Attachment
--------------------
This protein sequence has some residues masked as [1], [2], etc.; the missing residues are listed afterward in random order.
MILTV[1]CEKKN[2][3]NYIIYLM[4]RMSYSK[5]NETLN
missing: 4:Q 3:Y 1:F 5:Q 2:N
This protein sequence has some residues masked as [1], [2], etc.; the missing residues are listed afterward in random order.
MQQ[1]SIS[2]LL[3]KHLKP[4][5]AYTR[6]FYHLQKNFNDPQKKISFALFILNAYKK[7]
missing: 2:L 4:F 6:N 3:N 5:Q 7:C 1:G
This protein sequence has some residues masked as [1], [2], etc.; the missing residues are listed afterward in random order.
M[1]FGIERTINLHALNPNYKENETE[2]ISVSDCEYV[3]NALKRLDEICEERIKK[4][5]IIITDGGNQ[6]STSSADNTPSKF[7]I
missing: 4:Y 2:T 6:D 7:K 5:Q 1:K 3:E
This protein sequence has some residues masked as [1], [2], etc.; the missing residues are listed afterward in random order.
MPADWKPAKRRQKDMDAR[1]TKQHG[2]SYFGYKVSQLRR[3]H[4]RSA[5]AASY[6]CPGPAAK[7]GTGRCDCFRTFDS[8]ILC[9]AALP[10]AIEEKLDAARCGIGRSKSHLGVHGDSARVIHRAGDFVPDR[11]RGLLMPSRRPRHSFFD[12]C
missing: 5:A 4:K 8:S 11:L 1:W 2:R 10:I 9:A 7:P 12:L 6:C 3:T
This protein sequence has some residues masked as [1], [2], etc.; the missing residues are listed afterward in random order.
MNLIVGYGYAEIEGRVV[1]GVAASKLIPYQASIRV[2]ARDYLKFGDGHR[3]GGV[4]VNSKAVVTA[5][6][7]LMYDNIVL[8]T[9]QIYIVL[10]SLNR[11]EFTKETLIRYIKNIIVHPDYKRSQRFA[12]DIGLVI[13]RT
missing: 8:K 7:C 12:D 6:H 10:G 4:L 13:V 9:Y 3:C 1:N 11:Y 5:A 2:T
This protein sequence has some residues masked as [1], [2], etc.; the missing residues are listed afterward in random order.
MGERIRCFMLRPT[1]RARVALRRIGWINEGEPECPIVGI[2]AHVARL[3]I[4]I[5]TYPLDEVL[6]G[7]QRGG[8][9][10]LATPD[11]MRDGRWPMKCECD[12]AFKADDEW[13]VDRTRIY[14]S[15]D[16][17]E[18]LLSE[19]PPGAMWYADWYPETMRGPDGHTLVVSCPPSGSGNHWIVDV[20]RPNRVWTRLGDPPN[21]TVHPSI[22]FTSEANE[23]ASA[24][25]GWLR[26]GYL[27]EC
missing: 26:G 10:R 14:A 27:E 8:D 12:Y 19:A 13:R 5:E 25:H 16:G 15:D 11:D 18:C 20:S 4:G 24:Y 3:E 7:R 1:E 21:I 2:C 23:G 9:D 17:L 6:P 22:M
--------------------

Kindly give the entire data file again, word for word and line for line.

This protein sequence has some residues masked as [1], [2], etc.; the missing residues are listed afterward in random order.
MILTV[1]CEKKN[2][3]NYIIYLM[4]RMSYSK[5]NETLN
missing: 4:Q 3:Y 1:F 5:Q 2:N
This protein sequence has some residues masked as [1], [2], etc.; the missing residues are listed afterward in random order.
MQQ[1]SIS[2]LL[3]KHLKP[4][5]AYTR[6]FYHLQKNFNDPQKKISFALFILNAYKK[7]
missing: 2:L 4:F 6:N 3:N 5:Q 7:C 1:G
This protein sequence has some residues masked as [1], [2], etc.; the missing residues are listed afterward in random order.
M[1]FGIERTINLHALNPNYKENETE[2]ISVSDCEYV[3]NALKRLDEICEERIKK[4][5]IIITDGGNQ[6]STSSADNTPSKF[7]I
missing: 4:Y 2:T 6:D 7:K 5:Q 1:K 3:E
This protein sequence has some residues masked as [1], [2], etc.; the missing residues are listed afterward in random order.
MPADWKPAKRRQKDMDAR[1]TKQHG[2]SYFGYKVSQLRR[3]H[4]RSA[5]AASY[6]CPGPAAK[7]GTGRCDCFRTFDS[8]ILC[9]AALP[10]AIEEKLDAARCGIGRSKSHLGVHGDSARVIHRAGDFVPDR[11]RGLLMPSRRPRHSFFD[12]C
missing: 5:A 4:K 8:S 11:L 1:W 2:R 10:I 9:A 7:P 12:L 6:C 3:T
This protein sequence has some residues masked as [1], [2], etc.; the missing residues are listed afterward in random order.
MNLIVGYGYAEIEGRVV[1]GVAASKLIPYQASIRV[2]ARDYLKFGDGHR[3]GGV[4]VNSKAVVTA[5][6][7]LMYDNIVL[8]T[9]QIYIVL[10]SLNR[11]EFTKETLIRYIKNIIVHPDYKRSQRFA[12]DIGLVI[13]RT
missing: 8:K 7:C 12:D 6:H 10:G 4:L 13:V 9:Y 3:C 1:N 11:Y 5:A 2:T
This protein sequence has some residues masked as [1], [2], etc.; the missing residues are listed afterward in random order.
MGERIRCFMLRPT[1]RARVALRRIGWINEGEPECPIVGI[2]AHVARL[3]I[4]I[5]TYPLDEVL[6]G[7]QRGG[8][9][10]LATPD[11]MRDGRWPMKCECD[12]AFKADDEW[13]VDRTRIY[14]S[15]D[16][17]E[18]LLSE[19]PPGAMWYADWYPETMRGPDGHTLVVSCPPSGSGNHWIVDV[20]RPNRVWTRLGDPPN[21]TVHPSI[22]FTSEANE[23]ASA[24][25]GWLR[26]GYL[27]EC
missing: 26:G 10:R 14:A 27:E 8:D 12:Y 19:A 13:R 5:E 25:H 16:G 15:D 11:D 18:C 20:S 4:G 24:Y 3:E 7:R 1:E 21:I 2:C 23:G 9:D 17:L 6:P 22:M